celery, 431; culture of cauliflowers, 433; - Contributors. See p. xv.
Letter XVIII. Mode of destroying the goose- Coltage, how to make the most of one having
berry caterpillar, 434;-Letter XIX. Crane-

only two rooms, 52.
necked short-handled hoes described and Criticism on the study of bees, chemistry, and
figured, 495,- Letter XX. Objections to the vegetable physiology. 508.
crane-necked hoes answered, 539; notice of Cucumbers, culture of, 653.
Musa Cavendishii, Dácca, and sapiéntum, Cucumbers, culture of, in cottage gardens, 86.
540 ;-Letter XXI. Culture of the cabbage, Cýtisus Adàmi, notice of, S15.
540 ; culture of broccoli, 543; culture of peas,
513 culture of beans and onions, 544; culture Dalvey, the seat of Norman M'Leod, Esq., notice
of carrots, 545; culture of parsneps, spinach, of, 416.
and lettuce, 546;-Letter XXI. The principal Dámmara orientalis found to succeed when
causes of canker in peaches, nectarines, and grafted on the Araucária imbricata, 184.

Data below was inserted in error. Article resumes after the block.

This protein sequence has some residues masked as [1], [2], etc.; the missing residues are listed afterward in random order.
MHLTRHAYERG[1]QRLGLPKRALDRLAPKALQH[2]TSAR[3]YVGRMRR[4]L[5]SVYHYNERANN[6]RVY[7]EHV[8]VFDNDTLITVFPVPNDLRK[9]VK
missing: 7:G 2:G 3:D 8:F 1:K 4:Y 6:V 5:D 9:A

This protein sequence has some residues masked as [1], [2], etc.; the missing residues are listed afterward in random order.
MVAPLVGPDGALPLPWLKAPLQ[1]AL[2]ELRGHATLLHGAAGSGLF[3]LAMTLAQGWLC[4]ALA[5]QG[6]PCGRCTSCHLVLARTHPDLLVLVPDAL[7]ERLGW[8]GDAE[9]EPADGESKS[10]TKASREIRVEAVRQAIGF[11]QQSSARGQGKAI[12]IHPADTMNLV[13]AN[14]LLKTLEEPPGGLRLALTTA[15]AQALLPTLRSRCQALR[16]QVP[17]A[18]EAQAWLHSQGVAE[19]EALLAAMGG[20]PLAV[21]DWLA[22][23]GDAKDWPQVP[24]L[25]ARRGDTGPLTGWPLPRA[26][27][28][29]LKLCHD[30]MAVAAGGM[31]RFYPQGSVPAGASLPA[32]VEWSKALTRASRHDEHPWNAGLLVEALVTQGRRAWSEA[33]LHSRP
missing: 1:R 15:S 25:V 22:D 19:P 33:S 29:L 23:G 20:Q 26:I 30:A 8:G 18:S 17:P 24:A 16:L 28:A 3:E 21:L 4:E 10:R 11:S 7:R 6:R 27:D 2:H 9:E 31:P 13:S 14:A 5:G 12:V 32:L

apricots, 601;-Letter XXII. Notes on the Dinbur Castle, its gardens and its gardeners,
one-shift system of potting, and on charcoal, 106. 413. 579.
605;-Letter XXIV. System of cucumber. Disbudding shoots with the leaves on, 648.
growing, 653; - Letter XXV. Cultivation of Doryanthes excélsa, notice of one in flower, 85.
the parsley, 692 ; - Letter XXVI. Method of Draining and fencing on the lands of the Duke
cultivating the pine-apple, 695.

of Hamilton, 327.
Bicton Gardens, notice of a visit to, 546.

Draining, price of, with tiles, in Northampton-
Bicton, pine-apples noticed there by Thomas shire, 327.
Bray, when on a visit, 606.

Draining-pipes made by a machine, 675.
Birds, advantages of attending to habits of, 613. Drains, mode of making turl, 134.
Books reviewed or noticed. See p. .

Duvaủa longifolia, notice of, 669.

East Hampstead Park, 690.

Kensington Gardens and Hyde Park, hints for
Edging of Seyssel asphalte noticed, 507.

the improveinent of, 285.
Elm leaves, their nutritive properties, 332. Kensington Gardens, criticism on the improve.
Engravings. See p. vii.

ments in, 650.
Ericas, culture of, 301.

Kensington Gardens, the naming of trees and
Errata, 89. 90. 459. 721.

shrubs in, 649.
Exhibitions, on horticultural, 45.

Kent, the Landscape Gardener, answer to query
Exhibitions, remarks on the London Horticultu- respecting, 91.
ral Society's, 222.

Kew Gardens, notice of the improvements there,